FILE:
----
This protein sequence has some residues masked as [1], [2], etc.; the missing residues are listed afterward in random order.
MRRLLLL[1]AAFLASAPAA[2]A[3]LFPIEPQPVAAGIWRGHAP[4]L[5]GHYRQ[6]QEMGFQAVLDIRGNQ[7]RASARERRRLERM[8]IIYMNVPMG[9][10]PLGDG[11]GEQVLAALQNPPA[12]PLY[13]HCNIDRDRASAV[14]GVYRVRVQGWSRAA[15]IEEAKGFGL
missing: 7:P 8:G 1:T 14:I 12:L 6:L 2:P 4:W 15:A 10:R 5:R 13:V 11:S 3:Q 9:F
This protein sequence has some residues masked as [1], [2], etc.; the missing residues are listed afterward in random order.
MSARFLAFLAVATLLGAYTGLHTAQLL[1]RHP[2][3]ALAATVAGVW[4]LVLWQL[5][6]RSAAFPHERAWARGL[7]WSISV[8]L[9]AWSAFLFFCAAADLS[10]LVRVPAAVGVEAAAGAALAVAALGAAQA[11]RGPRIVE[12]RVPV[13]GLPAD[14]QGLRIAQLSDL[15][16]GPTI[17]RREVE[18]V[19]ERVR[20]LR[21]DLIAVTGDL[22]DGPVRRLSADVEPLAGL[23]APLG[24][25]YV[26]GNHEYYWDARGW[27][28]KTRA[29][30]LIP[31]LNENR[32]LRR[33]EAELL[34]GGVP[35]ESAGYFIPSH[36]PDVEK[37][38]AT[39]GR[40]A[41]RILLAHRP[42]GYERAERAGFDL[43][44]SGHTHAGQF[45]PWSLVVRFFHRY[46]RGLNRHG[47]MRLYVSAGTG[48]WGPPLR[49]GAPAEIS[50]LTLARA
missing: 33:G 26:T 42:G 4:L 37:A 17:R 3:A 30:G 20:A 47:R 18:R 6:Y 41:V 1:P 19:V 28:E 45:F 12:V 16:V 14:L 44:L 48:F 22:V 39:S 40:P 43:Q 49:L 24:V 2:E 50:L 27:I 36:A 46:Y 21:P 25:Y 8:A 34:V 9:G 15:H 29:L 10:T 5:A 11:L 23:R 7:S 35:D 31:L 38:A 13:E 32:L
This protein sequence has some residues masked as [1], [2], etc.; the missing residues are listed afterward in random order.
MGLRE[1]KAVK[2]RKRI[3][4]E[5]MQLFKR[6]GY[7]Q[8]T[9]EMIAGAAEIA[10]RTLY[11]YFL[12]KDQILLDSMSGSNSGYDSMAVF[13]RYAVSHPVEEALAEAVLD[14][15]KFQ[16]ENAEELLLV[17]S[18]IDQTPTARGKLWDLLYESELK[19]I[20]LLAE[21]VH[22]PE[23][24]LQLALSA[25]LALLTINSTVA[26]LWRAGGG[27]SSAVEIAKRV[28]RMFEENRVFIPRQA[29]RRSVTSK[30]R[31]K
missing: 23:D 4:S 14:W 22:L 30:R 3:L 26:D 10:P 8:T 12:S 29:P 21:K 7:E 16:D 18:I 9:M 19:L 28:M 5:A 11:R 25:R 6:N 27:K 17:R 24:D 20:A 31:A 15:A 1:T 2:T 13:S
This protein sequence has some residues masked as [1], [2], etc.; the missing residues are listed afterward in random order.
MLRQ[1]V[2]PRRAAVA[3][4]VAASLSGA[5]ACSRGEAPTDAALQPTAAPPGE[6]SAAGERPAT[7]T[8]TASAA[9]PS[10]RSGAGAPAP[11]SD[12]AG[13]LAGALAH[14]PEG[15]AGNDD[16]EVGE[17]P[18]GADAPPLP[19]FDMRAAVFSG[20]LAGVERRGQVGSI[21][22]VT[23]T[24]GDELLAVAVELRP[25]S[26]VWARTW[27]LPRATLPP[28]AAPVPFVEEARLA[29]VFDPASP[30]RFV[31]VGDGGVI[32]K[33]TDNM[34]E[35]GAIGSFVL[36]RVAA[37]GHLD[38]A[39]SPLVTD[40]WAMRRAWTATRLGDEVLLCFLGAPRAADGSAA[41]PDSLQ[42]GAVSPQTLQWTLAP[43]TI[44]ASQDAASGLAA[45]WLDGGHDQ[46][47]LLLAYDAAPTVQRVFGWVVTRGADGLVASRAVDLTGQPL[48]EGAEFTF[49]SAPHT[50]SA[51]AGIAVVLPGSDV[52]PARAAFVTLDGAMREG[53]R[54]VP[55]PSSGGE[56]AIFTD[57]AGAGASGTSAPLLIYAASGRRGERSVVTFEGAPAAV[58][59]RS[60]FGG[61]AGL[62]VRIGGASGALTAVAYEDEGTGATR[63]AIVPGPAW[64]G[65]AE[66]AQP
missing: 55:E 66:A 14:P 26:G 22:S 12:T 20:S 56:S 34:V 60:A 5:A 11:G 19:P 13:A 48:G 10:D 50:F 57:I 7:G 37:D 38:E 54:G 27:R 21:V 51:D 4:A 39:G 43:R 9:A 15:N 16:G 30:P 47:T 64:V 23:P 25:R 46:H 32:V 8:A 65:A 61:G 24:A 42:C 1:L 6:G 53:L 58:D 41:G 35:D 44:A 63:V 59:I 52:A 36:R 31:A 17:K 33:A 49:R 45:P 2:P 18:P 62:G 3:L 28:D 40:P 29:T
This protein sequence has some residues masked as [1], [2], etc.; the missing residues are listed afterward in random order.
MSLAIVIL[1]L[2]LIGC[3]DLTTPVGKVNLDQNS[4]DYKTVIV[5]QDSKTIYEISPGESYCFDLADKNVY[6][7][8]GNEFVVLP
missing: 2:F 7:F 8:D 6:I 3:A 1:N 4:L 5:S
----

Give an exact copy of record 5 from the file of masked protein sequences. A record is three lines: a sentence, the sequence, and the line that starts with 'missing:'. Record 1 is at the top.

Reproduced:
This protein sequence has some residues masked as [1], [2], etc.; the missing residues are listed afterward in random order.
MSLAIVIL[1]L[2]LIGC[3]DLTTPVGKVNLDQNS[4]DYKTVIV[5]QDSKTIYEISPGESYCFDLADKNVY[6][7][8]GNEFVVLP
missing: 2:F 7:F 8:D 6:I 3:A 1:N 4:L 5:S